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The Mad Agriculture Journal

Published on

July 06, 2023

Written by

Sophia Piña-McMahon

This month, we’re highlighting an outstanding project from our friends and partners in all things regeneration and holistic design at Drylands Agroecology Research (DAR). Based in Boulder, Colorado and led by Co-Executive Directors Nick DiDomenico and Marissa Pulaski, DAR specializes in restoring the Earth and our communities through regenerative design. Their team consults across several landbases in the Front Range agricultural community to transform dry, abandoned, and marginalized landscapes into lush ecosystems where all living things can thrive.

Mad Agriculture and DAR began collaborating in 2021 when DAR was awarded a Restore Grant from Zero Foodprint to apply compost across 20 acres of their working rangeland, silvopasture and croplands. Their Restore project was a major success, and more recently, the Mad Lands and Mad Media teams were able to catch up with DAR and check out their latest project: the transformation of a parcel of farmland in Longmont, Colorado.

Previously used for growing hops, the farmland was purchased by new owners in 2019–Lauren Menschel and Vance Jacobs–who wanted to see it transformed in support of local and regenerative agriculture. They reached out to Mad Agriculture to see what was possible, and we connected them with DAR as a prospective partner in helping to regenerate the property. Together, the landowners and the DAR team developed a shared vision for the property as an orchard, market garden, and event space.

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One of the reasons the team decided to plant an orchard was to reconnect the landbase with the Front Range’s rich history of orcharding activity. In the early 1900s, Lyons and Boulder were particularly vibrant orcharding areas. DiDomenico himself grew up in Boulder, and fondly remembers interacting with old, wild fruit trees as a child. “When I was a kid,” he said, “I’d always go harvest wild fruits or semi-wild fruits that had naturalized here in the waterways and canyons.” He even recalled a road that still exists in Lyons called Apple Valley Road, named for its location amongst a previously popular area for apple orcharding.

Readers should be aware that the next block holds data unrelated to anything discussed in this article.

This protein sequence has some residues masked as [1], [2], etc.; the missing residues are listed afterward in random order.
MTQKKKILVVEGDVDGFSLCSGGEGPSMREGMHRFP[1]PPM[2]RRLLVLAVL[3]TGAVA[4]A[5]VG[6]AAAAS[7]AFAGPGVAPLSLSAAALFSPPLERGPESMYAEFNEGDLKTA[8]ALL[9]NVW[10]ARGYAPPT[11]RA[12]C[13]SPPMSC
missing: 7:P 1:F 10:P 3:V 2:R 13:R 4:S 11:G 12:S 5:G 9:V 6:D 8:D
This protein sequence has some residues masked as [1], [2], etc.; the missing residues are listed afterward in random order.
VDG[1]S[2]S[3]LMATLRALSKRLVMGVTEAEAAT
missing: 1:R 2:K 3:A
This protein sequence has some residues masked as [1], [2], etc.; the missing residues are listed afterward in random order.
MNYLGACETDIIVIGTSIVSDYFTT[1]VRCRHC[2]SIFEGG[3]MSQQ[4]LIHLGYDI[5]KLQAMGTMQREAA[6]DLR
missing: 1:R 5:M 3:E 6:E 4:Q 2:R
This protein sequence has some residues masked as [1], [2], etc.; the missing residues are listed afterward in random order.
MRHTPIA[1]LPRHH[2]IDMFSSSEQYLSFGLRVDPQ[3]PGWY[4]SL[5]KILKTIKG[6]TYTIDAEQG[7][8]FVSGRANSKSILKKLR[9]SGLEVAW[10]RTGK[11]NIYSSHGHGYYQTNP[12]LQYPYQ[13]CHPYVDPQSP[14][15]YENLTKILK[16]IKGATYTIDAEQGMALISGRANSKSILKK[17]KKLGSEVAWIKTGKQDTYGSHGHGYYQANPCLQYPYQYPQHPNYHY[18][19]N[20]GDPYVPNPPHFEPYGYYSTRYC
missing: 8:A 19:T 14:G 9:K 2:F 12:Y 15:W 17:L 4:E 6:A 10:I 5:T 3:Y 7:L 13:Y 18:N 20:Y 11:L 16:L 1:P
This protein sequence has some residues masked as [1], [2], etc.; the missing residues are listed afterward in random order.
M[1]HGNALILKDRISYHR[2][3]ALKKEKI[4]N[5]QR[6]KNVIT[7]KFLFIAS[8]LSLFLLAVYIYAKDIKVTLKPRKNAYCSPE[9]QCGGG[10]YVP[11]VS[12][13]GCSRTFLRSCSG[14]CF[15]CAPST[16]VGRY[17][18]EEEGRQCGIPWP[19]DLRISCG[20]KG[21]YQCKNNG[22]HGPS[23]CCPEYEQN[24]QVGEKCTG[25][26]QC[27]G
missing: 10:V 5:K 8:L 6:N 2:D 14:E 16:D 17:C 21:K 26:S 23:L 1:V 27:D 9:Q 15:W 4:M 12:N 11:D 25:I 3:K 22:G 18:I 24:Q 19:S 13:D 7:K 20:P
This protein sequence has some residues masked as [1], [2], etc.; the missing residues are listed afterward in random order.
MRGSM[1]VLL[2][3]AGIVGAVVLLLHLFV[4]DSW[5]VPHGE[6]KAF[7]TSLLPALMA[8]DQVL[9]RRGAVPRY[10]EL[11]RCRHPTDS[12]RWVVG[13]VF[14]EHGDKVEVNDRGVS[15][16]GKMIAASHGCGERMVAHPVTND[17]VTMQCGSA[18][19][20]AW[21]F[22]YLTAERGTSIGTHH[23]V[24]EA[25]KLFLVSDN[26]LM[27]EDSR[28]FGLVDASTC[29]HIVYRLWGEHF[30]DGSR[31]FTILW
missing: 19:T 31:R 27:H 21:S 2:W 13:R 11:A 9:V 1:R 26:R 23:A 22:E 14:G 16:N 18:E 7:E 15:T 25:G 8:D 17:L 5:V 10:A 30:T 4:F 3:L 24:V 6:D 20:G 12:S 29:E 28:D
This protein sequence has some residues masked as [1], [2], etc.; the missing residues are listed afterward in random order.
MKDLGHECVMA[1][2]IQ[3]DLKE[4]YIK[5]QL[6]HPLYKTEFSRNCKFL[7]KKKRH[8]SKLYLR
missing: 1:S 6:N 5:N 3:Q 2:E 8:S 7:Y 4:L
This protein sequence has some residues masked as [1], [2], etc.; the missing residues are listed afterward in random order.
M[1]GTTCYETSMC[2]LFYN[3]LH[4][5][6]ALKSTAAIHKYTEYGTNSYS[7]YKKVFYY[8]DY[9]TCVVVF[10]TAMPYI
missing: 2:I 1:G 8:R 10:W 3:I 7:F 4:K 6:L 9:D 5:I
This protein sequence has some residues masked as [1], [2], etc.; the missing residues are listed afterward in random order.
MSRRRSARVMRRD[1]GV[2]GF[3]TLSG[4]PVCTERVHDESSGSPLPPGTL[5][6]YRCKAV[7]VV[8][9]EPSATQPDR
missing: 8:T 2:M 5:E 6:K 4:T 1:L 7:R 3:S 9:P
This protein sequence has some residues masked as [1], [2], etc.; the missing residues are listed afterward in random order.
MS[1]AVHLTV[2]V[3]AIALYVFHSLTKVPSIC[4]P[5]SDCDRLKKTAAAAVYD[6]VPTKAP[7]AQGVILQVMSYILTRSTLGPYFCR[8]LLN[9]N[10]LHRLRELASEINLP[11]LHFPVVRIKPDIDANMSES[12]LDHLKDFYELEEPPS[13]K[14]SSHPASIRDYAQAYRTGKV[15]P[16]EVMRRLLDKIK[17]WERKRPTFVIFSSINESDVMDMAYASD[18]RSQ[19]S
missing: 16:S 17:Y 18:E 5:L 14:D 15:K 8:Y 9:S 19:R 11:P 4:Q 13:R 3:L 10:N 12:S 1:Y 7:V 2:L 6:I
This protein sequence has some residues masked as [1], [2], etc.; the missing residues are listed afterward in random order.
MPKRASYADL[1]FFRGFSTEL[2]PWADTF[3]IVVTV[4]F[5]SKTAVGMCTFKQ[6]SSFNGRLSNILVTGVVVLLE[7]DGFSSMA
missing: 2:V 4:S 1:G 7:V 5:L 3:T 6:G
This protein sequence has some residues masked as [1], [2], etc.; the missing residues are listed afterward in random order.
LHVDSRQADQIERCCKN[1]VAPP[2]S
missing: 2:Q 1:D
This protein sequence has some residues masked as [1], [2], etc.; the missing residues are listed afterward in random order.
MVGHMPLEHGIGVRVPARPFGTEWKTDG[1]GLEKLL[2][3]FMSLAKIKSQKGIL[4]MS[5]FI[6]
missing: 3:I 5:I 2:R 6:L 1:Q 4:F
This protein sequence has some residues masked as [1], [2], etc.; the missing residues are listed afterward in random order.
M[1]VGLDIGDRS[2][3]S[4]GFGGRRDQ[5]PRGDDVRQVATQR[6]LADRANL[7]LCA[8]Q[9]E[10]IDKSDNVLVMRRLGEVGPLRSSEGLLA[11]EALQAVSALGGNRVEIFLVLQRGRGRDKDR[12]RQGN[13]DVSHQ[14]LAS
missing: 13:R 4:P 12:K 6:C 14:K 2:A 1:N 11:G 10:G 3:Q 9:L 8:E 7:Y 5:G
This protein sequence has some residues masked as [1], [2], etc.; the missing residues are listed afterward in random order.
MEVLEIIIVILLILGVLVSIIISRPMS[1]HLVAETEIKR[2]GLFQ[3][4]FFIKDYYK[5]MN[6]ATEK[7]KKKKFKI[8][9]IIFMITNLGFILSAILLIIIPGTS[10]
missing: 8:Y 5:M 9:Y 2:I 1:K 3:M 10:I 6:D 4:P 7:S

Today, fruit tree operations are no longer seen as viable in the Front Range region due to threats like seasonal blight and the common occurrence of early and late season frosts. Most of the state’s fruit production has moved to the Western Slope region, where producers experience more stability in climate. However, regenerative agriculture and holistic design have the potential to be used as tools to manage the issues commonly experienced in Front Range orcharding operations. At their new project site, DAR is researching and demonstrating how to do just that: viable orcharding through agroforestry.

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The soon-to-be orchard and event space is packed with regenerative tools and spaces to bring the land back to life. Between rows of fruit trees, DAR built contour alleys that would be easy to graze livestock (chickens, sheep, cows, and/or pigs) through in the future, when fruit is dropping. They designed the contour swales in such a way that the field could be flood irrigated after the orchard is established, and also disperse water evenly to all the trees. DAR also planted a shelterbelt on one side of the orchard to protect the trees from wind, as well as shield them from synthetic pesticide and fertilizer contamination from nearby conventional farms. They also spread rich compost across the land to promote strong soil microbiology and prevent systemic blight.

In terms of crop specifics, the DAR team planted several late-blooming varieties of apple, pear, plum, apricot, and cherry trees in the orchard to test which fruits perform best in the region. Every row of the orchard alternates between tree types: first an apple and pear row, then a prunus row (plums), then apple and pears again, then another prunus row (cherry and apricot), and so on. The high diversity of cultivars in a single area both attracts beneficial insects to the ecosystem and confuses common pests like codling moths, which has an easier time infiltrating monoculture orchards.

DAR hopes that in five years, the orchard will be bearing fruit and the ecosystem will be flourishing with a more diverse ecology–one that can support orcharding in the Front Range again as a viable, productive, regenerative system. And while this alone is exciting, the cherry on top is the fact that the public will get to experience the revitalized land firsthand, through its additional use as an event space and wedding venue.

Learn more about DAR and their consulting services at www.dar.eco!

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